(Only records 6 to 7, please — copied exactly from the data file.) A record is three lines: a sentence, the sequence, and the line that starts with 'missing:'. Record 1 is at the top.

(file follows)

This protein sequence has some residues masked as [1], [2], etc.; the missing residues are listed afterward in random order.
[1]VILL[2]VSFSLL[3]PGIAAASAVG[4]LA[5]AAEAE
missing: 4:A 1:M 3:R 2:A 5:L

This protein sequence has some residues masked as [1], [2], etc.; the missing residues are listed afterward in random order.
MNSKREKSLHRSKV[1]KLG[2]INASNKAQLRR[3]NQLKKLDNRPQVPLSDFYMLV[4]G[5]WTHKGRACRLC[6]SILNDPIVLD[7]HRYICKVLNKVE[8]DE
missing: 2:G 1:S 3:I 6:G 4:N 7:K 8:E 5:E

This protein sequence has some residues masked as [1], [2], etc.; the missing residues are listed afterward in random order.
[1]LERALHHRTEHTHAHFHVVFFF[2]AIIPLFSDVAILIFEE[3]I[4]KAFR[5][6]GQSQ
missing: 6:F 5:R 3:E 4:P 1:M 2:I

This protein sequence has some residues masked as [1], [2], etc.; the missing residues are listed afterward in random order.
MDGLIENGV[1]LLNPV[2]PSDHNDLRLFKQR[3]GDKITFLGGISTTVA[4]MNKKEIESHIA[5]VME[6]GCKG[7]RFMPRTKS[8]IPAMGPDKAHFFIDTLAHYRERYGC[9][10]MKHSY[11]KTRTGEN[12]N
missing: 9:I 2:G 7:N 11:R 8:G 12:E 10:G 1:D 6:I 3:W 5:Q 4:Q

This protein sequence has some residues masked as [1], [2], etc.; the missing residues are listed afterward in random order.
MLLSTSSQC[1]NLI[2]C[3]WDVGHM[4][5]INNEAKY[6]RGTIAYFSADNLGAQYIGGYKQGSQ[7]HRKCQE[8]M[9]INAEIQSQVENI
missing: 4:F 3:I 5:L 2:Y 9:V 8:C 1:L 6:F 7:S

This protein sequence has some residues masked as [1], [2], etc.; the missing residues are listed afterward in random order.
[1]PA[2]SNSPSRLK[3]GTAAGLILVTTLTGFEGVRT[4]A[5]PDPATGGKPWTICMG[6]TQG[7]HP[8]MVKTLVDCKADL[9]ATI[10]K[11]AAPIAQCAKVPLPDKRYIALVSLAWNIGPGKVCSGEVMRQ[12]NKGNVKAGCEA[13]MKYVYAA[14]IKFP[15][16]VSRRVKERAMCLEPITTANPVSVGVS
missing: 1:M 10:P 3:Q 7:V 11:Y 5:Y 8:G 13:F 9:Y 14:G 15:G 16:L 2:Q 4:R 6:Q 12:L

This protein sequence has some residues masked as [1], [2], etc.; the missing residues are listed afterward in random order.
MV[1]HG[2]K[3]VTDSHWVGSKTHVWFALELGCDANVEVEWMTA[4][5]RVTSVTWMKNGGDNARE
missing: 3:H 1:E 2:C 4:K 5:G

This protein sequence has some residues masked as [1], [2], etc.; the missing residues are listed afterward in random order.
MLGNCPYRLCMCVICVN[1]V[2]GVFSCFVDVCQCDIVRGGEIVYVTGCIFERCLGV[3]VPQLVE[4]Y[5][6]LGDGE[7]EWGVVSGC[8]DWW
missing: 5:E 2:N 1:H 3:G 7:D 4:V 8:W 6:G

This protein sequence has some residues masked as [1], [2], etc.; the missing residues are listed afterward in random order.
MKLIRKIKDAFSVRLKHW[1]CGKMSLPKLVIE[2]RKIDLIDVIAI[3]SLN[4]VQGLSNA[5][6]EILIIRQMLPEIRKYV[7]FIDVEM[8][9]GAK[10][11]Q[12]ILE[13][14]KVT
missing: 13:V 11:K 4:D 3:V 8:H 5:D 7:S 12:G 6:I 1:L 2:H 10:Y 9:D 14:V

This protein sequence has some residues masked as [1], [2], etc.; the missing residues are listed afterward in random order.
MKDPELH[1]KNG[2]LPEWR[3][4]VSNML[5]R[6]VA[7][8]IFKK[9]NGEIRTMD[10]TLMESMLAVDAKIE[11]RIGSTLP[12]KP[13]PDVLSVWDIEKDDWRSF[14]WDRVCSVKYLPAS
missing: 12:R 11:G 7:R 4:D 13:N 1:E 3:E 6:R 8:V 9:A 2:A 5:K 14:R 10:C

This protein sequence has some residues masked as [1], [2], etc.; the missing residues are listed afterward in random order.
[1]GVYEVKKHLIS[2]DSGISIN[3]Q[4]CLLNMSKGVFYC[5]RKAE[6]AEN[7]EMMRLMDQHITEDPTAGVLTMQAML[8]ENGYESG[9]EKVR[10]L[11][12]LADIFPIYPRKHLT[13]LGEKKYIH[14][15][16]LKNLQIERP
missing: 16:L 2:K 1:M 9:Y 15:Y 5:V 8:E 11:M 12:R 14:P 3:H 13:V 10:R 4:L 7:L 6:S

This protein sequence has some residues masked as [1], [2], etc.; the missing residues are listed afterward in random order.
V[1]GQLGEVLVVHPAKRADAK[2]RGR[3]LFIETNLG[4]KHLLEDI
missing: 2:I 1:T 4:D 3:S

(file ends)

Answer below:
This protein sequence has some residues masked as [1], [2], etc.; the missing residues are listed afterward in random order.
[1]PA[2]SNSPSRLK[3]GTAAGLILVTTLTGFEGVRT[4]A[5]PDPATGGKPWTICMG[6]TQG[7]HP[8]MVKTLVDCKADL[9]ATI[10]K[11]AAPIAQCAKVPLPDKRYIALVSLAWNIGPGKVCSGEVMRQ[12]NKGNVKAGCEA[13]MKYVYAA[14]IKFP[15][16]VSRRVKERAMCLEPITTANPVSVGVS
missing: 1:M 10:P 3:Q 7:V 11:Y 5:Y 8:G 13:F 9:Y 14:G 15:G 16:L 2:Q 4:R 6:Q 12:L

This protein sequence has some residues masked as [1], [2], etc.; the missing residues are listed afterward in random order.
MV[1]HG[2]K[3]VTDSHWVGSKTHVWFALELGCDANVEVEWMTA[4][5]RVTSVTWMKNGGDNARE
missing: 3:H 1:E 2:C 4:K 5:G